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Over the years, our firm has been fortunate

enough to be involved in the joining togethe

r of families through the adoption process.

While complicated and technical, we have

the expertise to wade through the process.

Kyle Sharry heads our adoption practice.

Uncontested adoptions:

When the parents have either surrendered

their parental rights, are willing to do so,

or have had their rights terminated by

Court Order prior to the initiation of an

adoption process, the adoption is considered

uncontested. Requirement for the adoptive

parents include a home study, background

checks, and a myriad of legal documents

being signed, but the case can usually be

completed within 90 days.

Contested Adoptions:

In some cases, a parent or both parent’s

rights must be terminated before an adoption

can be filed, or by motion within the adoption

case itself. As parental rights are the most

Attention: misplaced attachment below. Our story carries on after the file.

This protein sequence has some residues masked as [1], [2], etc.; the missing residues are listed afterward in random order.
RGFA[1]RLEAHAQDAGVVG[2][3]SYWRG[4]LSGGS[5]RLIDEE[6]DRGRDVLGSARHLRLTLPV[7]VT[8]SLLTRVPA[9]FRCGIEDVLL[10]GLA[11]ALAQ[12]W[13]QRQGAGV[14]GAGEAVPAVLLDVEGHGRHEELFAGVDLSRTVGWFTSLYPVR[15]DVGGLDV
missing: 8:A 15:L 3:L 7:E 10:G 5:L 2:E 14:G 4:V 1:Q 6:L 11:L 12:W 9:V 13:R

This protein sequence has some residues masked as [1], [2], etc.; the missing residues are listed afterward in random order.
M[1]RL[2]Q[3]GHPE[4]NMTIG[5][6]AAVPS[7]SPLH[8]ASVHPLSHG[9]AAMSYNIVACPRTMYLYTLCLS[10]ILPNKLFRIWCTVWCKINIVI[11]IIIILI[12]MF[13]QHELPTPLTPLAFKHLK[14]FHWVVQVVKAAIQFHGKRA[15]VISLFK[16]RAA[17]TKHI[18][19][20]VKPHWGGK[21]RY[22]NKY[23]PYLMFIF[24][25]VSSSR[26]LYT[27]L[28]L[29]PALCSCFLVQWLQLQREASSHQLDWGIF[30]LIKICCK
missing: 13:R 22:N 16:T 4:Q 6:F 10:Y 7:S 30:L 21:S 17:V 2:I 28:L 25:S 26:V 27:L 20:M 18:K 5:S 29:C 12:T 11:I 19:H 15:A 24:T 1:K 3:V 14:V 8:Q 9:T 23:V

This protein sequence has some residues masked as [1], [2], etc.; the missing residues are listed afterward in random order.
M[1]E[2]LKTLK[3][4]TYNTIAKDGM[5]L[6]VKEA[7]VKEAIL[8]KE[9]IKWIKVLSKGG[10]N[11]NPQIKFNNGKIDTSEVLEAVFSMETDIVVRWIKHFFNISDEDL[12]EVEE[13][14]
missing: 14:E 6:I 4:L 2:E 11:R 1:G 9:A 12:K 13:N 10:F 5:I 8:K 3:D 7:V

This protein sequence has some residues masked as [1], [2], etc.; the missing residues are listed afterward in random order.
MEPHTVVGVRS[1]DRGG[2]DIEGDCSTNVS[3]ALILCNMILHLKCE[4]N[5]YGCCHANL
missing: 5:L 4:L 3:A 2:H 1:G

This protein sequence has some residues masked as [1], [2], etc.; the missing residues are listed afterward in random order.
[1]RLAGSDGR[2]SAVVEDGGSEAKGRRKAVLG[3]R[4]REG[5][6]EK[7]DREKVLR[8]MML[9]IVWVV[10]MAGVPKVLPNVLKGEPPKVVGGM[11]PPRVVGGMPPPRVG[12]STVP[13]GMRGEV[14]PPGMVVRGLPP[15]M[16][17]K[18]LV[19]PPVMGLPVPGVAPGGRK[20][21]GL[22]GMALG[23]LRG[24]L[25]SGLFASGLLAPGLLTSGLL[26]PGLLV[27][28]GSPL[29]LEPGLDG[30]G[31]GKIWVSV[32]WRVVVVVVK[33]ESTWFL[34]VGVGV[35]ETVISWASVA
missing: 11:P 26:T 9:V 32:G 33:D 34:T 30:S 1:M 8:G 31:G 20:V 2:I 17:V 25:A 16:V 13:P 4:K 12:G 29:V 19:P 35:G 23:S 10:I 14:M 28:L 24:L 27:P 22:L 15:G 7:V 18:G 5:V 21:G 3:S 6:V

protected rights a person can have,

terminating them can only be done under

strict circumstances. Often, this has already been done by the State, but in many cases termination is prosecuted by the party or parties seeking to adopt a child. Our firm has the experience and knowledge to succeed in terminating rights to effectuate adoption cases under the circumstances.

Step-Parent Adoptions:

The most prevalent type of adoption case is where a natural parent has remarried and feels that their child or children should be adopted by their spouse. The rights of the other biological parents must be considered, and either surrendered or terminated within the adoption case. Therefore, step-parent adoptions can be either contested or uncontested. If contested, a prerequisite to filing is the ability to prove that the parent whose rights one is seeking to terminate has either failed to support the child for one year, or has failed to have significant contact with the child for one year. If this is the case, a step-parent must then prove that the child’s best interests are served for the adoption to be granted. Again, we have much experience in all aspects of these cases from both sides of the case.

If you are even considering any of these options, or are faced with an attempt by another party to adopt your own natural child, we encourage you to call or email us about setting up a free consultation.


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